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Dairy Product Intake and Cardiometabolic Diseases in Northern Sweden: A 33-Year Prospective Cohort Study

Journal article
Authors I. Johansson
A. Esberg
L. M. Nilsson
J. H. Jansson
P. Wennberg
Anna Winkvist
Published in Nutrients
Volume 11
Issue 2
ISSN 2072-6643
Publication year 2019
Published at Institute of Medicine, Department of Internal Medicine and Clinical Nutrition
Language en
Links dx.doi.org/10.3390/nu11020284
Keywords cardiovascular disease, dairy products, milk, myocardial infarction, stroke, type 2 diabetes
Subject categories Nutrition and Dietetics, Cardiac and Cardiovascular Systems

Abstract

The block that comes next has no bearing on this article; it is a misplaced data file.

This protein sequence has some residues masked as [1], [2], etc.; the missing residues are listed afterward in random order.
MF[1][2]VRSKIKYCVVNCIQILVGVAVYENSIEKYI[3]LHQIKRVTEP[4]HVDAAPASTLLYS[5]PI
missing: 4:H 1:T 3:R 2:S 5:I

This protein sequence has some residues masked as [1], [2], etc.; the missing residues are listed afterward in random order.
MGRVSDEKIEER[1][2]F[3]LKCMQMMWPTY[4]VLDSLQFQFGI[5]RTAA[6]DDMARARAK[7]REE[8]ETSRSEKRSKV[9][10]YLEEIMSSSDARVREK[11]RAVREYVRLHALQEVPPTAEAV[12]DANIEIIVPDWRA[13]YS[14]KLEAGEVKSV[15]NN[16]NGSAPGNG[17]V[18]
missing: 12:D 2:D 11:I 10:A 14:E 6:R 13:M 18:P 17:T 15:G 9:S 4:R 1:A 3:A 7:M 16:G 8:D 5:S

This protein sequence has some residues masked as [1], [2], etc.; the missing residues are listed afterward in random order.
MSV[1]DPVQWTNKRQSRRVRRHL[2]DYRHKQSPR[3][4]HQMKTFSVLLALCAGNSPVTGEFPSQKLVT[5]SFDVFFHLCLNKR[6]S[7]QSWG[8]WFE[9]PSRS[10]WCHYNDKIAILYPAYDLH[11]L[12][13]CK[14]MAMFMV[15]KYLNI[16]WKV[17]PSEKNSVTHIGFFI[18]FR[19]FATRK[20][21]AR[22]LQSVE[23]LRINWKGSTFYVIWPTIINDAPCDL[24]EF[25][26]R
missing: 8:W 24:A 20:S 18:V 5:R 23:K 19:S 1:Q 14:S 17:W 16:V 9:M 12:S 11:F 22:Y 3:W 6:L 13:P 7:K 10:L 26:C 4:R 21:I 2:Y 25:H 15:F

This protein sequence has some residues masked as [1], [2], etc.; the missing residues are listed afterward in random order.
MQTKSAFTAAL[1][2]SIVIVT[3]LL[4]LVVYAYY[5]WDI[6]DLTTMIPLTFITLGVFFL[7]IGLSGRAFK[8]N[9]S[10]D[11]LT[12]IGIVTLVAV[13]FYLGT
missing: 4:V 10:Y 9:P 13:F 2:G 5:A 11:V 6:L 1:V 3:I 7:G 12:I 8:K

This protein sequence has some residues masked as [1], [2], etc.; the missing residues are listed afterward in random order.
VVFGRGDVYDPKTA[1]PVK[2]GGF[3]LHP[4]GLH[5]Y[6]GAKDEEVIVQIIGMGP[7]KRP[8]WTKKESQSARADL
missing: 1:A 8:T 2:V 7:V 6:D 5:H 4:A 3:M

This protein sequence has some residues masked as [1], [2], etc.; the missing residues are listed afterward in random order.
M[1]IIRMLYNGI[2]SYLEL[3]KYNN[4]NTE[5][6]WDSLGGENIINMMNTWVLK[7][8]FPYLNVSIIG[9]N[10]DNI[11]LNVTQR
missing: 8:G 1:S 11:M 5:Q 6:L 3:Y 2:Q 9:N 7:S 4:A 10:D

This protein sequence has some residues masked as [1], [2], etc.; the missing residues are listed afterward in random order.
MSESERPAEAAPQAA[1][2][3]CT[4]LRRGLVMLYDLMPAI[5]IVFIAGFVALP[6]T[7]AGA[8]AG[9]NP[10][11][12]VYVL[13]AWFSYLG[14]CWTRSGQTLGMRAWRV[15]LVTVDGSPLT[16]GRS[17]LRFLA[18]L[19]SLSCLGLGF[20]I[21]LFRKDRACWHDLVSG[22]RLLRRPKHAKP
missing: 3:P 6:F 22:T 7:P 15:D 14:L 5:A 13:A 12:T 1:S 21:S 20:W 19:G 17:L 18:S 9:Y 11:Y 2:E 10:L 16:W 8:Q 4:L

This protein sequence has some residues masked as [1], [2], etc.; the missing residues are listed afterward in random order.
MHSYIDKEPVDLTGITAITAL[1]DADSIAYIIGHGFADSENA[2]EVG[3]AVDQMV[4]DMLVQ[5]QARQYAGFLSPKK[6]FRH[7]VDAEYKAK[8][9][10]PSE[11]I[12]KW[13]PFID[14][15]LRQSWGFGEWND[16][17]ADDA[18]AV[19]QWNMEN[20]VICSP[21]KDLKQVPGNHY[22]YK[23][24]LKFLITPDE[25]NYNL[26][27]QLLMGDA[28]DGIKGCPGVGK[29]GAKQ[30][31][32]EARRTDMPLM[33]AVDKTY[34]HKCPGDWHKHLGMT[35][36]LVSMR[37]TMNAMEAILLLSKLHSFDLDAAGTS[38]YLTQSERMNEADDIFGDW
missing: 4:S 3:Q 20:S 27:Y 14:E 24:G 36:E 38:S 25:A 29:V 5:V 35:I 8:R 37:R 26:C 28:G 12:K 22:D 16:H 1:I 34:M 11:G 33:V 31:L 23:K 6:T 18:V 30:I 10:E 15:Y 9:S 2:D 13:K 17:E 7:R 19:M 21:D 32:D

Dairy products are important constituents of most diets, and their association with adverse health outcomes remains a focus. We characterized dairy food intake and examined associations with the incidence of type 2 diabetes (T2D), myocardial infarction (MI) or stroke among 108,065 Swedish men and women. Hazard ratios (HRs) and 95% CIs were estimated using the multivariable Cox proportional hazards models in a population characterized by high milk tolerance. During a mean follow-up of 14.2 years, 11,641 first-time events occurred. Non-fermented milk intake decreased, whereas butter intake increased over the period. For high intake of non-fermented milk, the HR (95% CI) for developing T2D and MI was 1.17 (1.03, 1.34) and 1.23 (1.10, 1.37), respectively, in men. A greater intake of butter, fermented milk, and cheese tended to be associated with a reduced risk of T2D and/or MI. Non-consumers and those who chose low-fat variants of the targeted dairy products had increased risk for T2D, MI, or stroke compared to those in the non-case group. Generally, effect-sizes were small. This prospective study found that non-fermented milk was associated with an increased risk for developing T2D and MI and that subjects abstaining from dairy products or choosing low-fat variants were at greater risk. However, the overall cardiometabolic risk of non-fermented milk intake was judged as low, since the effect sizes were small.

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